Chemical Leaveners

Baking Soda: Baking soda is a natural alkaline powder that produces carbon dioxide gas when combined with an acid. Because the reaction occurs rapidly, baking soda is an ideal leavener for soft or weak batters like pancakes, muffins, and other quick breads. Buttermilk, vinegar, yogurt, or even cocoa powder can be used as the acid in this reaction.

Baking Powder: Baking powder is similar to baking soda but it already contains the acid necessary to react. The acid in baking powder is in the form of a salt, which means that it will not react until combined with water. Baking powder is an ideal leavener for recipes that do not contain a lot of other acidic ingredients. Most baking powders sold commercially today are double-acting, which means that it will produce gas twice; once when water is added and again when the mixture is exposed to heat. Double acting baking powder provides a consistent and reliable leavening action.

Garlic & Onion Naan Bread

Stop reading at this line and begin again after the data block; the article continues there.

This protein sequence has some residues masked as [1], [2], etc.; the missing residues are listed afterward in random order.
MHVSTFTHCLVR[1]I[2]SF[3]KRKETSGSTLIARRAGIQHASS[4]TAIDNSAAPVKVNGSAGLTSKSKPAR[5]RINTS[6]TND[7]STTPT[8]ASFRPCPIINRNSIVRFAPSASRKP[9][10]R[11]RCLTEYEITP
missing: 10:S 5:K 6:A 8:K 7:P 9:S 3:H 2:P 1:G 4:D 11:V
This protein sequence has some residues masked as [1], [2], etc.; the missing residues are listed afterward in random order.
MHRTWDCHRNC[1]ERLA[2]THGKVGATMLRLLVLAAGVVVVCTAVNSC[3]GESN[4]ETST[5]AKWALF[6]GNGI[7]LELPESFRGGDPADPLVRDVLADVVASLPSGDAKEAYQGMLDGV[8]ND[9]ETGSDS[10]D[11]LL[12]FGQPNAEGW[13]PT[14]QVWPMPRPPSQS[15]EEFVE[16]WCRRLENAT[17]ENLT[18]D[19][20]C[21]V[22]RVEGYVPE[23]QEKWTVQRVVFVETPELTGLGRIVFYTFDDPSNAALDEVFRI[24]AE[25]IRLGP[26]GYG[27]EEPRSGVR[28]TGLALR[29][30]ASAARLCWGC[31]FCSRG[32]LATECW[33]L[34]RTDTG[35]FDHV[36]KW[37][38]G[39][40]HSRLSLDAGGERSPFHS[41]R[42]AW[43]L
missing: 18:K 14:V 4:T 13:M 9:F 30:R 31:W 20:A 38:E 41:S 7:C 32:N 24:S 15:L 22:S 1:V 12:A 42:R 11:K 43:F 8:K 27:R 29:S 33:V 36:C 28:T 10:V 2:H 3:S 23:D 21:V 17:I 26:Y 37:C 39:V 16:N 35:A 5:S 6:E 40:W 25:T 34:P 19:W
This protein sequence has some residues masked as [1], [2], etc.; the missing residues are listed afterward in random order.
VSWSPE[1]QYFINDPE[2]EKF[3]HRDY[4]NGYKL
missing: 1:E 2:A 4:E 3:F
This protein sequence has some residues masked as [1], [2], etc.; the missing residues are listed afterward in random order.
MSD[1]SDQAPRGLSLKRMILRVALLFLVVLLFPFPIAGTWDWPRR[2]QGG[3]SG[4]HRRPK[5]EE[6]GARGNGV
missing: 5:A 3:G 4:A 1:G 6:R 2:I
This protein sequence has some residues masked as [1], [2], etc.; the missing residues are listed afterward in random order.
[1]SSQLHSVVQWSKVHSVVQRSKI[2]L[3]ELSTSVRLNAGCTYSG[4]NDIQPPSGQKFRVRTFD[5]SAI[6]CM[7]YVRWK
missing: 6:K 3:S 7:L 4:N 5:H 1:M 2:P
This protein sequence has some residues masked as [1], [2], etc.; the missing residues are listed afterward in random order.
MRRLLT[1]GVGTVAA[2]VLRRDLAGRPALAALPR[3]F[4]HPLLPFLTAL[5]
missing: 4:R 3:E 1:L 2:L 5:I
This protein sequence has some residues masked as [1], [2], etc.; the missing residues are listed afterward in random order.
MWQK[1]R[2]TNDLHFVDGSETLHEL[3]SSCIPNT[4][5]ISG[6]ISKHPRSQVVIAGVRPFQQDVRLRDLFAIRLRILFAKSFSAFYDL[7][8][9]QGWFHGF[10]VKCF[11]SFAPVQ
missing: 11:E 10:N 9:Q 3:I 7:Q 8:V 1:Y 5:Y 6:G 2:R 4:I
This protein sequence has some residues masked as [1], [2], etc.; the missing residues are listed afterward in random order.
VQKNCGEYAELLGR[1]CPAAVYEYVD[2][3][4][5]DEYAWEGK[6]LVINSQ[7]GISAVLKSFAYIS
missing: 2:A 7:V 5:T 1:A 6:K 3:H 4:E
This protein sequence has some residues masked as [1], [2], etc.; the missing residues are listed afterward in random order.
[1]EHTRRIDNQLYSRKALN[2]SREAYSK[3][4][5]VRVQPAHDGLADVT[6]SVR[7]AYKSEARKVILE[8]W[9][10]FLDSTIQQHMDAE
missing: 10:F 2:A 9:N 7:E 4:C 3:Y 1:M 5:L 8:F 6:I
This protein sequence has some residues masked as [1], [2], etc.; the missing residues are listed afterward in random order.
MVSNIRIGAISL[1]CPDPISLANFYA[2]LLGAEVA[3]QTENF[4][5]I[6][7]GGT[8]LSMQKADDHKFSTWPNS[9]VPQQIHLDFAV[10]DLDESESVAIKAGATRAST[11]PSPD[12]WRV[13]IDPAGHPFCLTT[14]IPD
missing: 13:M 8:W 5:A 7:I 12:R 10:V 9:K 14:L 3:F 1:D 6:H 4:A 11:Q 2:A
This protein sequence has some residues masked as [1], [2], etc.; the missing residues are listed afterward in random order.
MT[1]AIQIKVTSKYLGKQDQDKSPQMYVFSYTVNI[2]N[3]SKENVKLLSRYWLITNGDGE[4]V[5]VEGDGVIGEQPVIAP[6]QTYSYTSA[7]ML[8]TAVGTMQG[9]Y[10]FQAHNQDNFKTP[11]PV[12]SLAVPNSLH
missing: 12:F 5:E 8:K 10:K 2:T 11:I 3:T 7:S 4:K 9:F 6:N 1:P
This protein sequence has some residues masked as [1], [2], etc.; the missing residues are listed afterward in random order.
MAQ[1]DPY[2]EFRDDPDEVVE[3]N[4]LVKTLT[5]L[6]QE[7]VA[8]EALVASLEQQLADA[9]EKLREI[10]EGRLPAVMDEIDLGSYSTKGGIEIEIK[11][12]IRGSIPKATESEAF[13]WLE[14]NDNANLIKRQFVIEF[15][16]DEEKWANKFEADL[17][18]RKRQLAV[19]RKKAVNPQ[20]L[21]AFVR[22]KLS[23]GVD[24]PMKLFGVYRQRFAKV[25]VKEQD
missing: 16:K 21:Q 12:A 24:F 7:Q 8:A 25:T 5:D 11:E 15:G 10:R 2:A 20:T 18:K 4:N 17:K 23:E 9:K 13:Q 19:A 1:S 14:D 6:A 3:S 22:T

(Wet Mixture )
1 peeled courgette (zucchini)
½ teaspoon salt
2 cups water
2 tablespoons cold pressed sesame oil
¼ cup nutritional yeast
1 tablespoon onion powder
1 teaspoon garlic powder

(Dry Mixture )
¼ cup psyllium husk
½ cup oat flour ( Oat groats soaked, dehydrated and milled)
½ cup ground almonds ( almonds soaked, dehydrated and processed)
½ cup coconut flour
½ cup Sunflower seeds or Brazil nuts ( soaked and dehydrated)
¼ cup lucuma

Blend the wet mixture ingredients in a high-speed blender, Grind the dry mixture ingredients in a food processor until the mixture is ground to flour.
With the food processor turned on, pour in the mixture from the blender slowly, so that the 2 combine thoroughly.

Transfer to a bowl and leave to stand for a few minutes, so that it thickens up, spread into 3 to 4 individual naan breads on a nonstick dehydrator sheet, around 1cm (⅓”) thick. Dehydrate at 115 degrees F for around 3 to 4 hours, until you can turn them over, removing the nonstick sheet to complete dehydration for another 3 to 4 hours.

After Dehydration and while it is still warm , drizzle with your favourite oil, spead some salt and fresh herbs on the bread . Adding freshly chopped garlic is also beautiful.

Dehydration Templtaes